BEIJING — China kicked off a once-a-decade census yesterday, a whirlwind 10-day head count in which 6 million census takers scrutinize apartment blocks, scour migrant areas, and scan rural villages to document massive demographic changes in the world’s most populous country. They aim to count every person.
The 2000 tally put China’s official population at 1.295 billion people, but missed migrant workers living in cities for less than six months. In the 10 years since, there has been an extensive shift in the population base as tens of millions of migrant workers have poured into urban areas looking for work.
“Wherever you are living from Nov. 1 to Nov. 10, you will be counted,’’ said Zhang Xueyuan, director of the publicity for the Beijing census committee.
It is the sixth time China has carried out a national census, but the first time it will count people where they live and not where their resident certificate, or hukou, is legally registered. The change will better track the demographic changes and find the true size of China’s giant cities, the populations of which up to now have been only estimates.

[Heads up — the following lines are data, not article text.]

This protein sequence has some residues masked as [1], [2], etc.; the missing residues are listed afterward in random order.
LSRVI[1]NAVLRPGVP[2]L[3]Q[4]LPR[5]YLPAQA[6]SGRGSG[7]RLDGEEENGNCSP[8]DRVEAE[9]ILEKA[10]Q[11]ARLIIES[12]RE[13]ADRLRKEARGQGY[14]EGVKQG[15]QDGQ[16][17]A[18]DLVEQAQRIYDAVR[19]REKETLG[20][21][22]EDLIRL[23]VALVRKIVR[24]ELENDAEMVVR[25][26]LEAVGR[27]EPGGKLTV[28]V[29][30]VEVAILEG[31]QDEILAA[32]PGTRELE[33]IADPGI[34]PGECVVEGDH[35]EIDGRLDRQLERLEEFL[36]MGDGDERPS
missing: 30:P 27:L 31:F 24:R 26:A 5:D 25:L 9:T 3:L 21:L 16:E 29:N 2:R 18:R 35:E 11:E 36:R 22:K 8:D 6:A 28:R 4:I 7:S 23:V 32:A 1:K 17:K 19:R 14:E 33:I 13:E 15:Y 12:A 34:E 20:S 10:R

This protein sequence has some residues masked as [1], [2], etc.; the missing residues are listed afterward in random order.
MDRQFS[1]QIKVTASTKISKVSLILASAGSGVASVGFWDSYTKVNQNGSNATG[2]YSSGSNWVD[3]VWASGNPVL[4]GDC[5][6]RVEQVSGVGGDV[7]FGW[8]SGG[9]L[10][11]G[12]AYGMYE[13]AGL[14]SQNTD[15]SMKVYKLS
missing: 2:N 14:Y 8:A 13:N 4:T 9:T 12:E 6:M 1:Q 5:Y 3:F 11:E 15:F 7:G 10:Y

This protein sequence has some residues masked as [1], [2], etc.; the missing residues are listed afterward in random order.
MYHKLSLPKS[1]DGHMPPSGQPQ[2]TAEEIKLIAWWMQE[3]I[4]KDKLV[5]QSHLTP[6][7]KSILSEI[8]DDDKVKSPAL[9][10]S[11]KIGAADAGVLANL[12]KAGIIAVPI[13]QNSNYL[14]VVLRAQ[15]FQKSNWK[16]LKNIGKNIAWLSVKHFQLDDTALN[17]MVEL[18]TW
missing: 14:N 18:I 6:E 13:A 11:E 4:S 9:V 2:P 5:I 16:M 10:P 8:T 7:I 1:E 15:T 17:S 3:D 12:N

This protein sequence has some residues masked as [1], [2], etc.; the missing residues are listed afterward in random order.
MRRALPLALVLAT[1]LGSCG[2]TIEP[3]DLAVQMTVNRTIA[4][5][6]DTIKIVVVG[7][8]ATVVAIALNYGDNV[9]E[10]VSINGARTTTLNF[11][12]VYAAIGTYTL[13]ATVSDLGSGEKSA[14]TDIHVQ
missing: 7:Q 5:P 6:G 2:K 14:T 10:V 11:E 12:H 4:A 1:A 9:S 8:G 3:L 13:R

China has gone to great lengths to promote the census this year. In Beijing, giant, colorful banners flying across neighborhood gates have slogans such as: “The census is for the nation and each citizen,’’ and “Everyone participates in the census.’’
Unlike the US census, in which residents are asked to fill out and mail in forms in a yearlong undertaking, Chinese census-takers plan to speed up the process by going door-to-door asking people questions about their education, employment situation, and resident status.